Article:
Have you been troubled by unexplained redness, swelling or breakouts? If so, these could be signs of rosacea.
Rosacea is a chronic skin disease that affects over 16 million Americans, according to the National Rosacea Society. It commonly appears on the forehead, nose and cheeks, although other areas may be affected. Rosacea is not contagious, which means you cannot get it from someone else.
Although there is no cure, people with rosacea can enjoy beautiful, healthy skin through a combination of professional and at-home care. Your dermatologist diagnoses rosacea by examining your skin to rule out other potential causes of your symptoms. The goals of your personalized treatment plan will be to reduce the visible signs of rosacea, ease discomfort and prevent symptoms from worsening.
What Are the Symptoms of Rosacea?
As noted above, rosacea most commonly appears on the nose, cheeks and forehead. Other affected areas may include the chest, ears, neck and scalp. There are four different subtypes of rosacea, which present with different symptoms.
Erythematotelangiectatic Rosacea (ETR)
ETR rosacea causes the familiar redness, flushing and visible, broken blood vessels often associated with the condition. Other symptoms may include swollen and sensitive skin, a stinging or burning sensation and dry, rough or scaly skin.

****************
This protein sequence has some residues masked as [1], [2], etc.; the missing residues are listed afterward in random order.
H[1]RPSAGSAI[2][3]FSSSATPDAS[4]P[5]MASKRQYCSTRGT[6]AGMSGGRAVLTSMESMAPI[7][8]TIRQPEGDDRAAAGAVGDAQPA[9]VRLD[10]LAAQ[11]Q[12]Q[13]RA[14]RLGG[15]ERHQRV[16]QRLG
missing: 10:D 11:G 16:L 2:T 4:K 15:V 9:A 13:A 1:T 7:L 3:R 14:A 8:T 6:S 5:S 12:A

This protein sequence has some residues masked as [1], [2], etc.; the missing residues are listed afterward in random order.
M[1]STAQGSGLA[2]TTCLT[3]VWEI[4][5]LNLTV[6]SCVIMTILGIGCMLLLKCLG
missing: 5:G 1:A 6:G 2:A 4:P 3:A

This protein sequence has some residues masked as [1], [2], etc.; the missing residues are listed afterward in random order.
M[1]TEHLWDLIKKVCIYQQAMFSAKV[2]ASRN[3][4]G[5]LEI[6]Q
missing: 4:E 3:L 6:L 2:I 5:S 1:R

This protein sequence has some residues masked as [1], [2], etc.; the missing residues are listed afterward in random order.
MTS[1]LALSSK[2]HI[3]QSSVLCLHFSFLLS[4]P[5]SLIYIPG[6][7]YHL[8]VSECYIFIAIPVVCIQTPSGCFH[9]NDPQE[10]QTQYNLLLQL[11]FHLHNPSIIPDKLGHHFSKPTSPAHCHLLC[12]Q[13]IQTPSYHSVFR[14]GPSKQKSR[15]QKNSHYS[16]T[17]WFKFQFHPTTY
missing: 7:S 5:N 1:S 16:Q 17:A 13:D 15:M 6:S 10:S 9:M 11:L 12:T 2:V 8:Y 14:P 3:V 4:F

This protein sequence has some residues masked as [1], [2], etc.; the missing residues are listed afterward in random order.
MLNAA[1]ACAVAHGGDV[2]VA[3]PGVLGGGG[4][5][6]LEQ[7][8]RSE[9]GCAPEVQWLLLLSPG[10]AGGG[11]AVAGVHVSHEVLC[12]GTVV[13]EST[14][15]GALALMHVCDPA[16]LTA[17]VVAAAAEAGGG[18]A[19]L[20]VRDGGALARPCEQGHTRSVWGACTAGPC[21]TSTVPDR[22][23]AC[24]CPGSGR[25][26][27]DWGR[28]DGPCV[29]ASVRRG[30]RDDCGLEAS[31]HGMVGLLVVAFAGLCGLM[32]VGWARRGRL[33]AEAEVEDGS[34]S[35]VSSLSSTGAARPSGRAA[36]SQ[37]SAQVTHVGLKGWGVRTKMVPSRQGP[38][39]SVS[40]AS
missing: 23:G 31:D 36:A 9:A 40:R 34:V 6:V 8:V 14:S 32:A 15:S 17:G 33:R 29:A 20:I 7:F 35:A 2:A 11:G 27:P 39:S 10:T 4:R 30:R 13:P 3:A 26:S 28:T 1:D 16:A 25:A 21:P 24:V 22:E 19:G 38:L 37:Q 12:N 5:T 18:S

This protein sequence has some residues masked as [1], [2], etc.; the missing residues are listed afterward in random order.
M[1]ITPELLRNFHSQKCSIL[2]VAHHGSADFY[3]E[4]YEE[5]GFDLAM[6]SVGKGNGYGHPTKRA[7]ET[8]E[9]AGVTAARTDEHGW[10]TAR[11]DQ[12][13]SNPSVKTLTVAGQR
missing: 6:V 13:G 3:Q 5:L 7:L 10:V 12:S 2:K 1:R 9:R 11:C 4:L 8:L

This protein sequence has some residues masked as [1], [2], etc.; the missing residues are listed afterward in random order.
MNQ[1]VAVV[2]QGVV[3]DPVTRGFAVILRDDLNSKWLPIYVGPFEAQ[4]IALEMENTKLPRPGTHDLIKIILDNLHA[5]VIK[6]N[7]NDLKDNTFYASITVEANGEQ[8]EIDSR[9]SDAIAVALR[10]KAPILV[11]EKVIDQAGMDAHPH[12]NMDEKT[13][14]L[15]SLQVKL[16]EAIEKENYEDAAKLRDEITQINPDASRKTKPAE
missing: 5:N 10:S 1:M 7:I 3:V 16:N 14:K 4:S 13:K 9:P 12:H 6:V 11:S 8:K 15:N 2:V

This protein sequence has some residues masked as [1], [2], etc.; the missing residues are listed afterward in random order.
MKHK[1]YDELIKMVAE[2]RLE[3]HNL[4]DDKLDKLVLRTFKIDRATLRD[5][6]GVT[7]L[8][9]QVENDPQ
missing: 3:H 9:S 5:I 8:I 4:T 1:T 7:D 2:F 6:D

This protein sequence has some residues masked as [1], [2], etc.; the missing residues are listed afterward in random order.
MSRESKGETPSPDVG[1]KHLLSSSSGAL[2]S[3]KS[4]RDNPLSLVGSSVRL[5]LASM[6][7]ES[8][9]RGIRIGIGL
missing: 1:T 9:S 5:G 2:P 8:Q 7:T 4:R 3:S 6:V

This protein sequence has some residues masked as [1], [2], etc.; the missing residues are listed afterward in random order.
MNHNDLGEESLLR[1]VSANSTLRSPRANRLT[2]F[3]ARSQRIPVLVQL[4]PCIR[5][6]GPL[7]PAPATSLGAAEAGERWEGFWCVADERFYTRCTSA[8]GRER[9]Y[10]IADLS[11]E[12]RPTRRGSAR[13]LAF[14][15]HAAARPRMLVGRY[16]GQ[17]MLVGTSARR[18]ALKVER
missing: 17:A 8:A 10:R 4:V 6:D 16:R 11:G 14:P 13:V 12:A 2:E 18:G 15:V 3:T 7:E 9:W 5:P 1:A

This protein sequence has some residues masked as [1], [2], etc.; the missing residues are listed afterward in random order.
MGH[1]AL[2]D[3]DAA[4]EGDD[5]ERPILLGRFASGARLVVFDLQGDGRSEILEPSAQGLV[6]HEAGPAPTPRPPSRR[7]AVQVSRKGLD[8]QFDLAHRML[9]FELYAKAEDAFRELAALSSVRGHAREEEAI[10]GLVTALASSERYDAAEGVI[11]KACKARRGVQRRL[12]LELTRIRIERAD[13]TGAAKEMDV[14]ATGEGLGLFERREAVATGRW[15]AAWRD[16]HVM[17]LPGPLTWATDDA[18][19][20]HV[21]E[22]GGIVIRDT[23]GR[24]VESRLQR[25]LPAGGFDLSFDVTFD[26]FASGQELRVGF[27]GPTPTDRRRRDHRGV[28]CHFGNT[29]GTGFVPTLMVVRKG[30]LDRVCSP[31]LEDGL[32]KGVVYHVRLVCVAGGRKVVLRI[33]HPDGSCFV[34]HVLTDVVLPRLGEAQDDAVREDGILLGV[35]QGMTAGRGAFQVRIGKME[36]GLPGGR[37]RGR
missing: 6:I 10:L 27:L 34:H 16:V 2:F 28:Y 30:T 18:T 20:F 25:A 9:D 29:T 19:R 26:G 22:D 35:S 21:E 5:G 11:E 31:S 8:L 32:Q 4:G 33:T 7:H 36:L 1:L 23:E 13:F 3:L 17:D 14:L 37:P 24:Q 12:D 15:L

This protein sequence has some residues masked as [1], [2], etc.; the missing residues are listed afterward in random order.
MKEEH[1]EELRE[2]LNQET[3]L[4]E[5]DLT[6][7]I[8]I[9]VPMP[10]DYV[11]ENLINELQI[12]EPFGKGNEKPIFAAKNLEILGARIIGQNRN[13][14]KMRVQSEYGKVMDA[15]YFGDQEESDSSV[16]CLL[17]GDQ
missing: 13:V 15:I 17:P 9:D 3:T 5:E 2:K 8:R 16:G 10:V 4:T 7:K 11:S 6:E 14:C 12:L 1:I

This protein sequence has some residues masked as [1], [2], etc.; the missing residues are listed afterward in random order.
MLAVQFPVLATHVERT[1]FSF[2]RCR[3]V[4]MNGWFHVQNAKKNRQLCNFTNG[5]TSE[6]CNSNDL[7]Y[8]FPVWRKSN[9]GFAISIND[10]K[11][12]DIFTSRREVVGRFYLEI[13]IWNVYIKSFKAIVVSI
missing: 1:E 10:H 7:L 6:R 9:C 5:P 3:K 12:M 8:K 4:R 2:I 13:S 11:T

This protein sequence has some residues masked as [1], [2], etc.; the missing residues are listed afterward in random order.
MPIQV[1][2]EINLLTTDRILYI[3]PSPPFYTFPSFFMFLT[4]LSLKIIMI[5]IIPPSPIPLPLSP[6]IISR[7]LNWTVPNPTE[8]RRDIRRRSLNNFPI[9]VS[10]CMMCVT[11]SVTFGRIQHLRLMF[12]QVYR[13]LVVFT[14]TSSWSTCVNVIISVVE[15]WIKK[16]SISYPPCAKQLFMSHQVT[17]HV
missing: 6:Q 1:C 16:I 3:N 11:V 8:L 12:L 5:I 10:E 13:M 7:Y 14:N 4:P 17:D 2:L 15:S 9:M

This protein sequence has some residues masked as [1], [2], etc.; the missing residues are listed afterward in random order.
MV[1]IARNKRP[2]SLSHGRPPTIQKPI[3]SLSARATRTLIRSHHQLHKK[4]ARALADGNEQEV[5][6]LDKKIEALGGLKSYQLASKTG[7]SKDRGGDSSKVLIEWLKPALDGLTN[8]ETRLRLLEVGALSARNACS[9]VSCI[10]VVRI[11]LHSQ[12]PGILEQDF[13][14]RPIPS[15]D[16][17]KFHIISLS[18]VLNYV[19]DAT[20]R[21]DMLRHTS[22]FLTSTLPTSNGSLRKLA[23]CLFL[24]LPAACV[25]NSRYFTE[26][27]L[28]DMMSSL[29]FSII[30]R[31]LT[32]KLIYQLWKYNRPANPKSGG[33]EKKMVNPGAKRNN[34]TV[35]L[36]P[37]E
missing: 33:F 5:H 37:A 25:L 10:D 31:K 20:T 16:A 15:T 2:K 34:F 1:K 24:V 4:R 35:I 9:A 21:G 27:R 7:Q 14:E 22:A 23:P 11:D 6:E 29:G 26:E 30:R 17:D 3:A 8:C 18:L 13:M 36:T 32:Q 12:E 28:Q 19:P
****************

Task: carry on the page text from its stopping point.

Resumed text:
Papulopustular or Acne Rosacea
As the name implies, this subtype causes acne-like breakouts and occurs most often in middle-aged women. You may experience oily skin, sensitivity, broken blood vessels and raised patches of skin known as plaques. Your skin may also feel hot and tender to the touch.
This rare form of rosacea causes a thickening of skin around the nose. It may also affect the chin, forehead, cheeks and ears. Other symptoms may include enlarged pores and visible, broken blood vessels. Over time, this type of rosacea can cause the nose to appear larger. It occurs most commonly in men.
Symptoms of ocular rosacea mostly affect the eye area. You may notice bloodshot or watery eyes and a gritty feeling in your eyes. Other signs include burning or stinging in the eyes, dry, itchy eyes and cysts on the eyelids. Some patients may even notice diminished vision or their eyes becoming more sensitive to light. People with ocular rosacea may also develop skin problems common to other subtypes.
What Causes Rosacea?
The exact cause of rosacea remains unknown, but researchers have identified a number of factors which may increase your risk.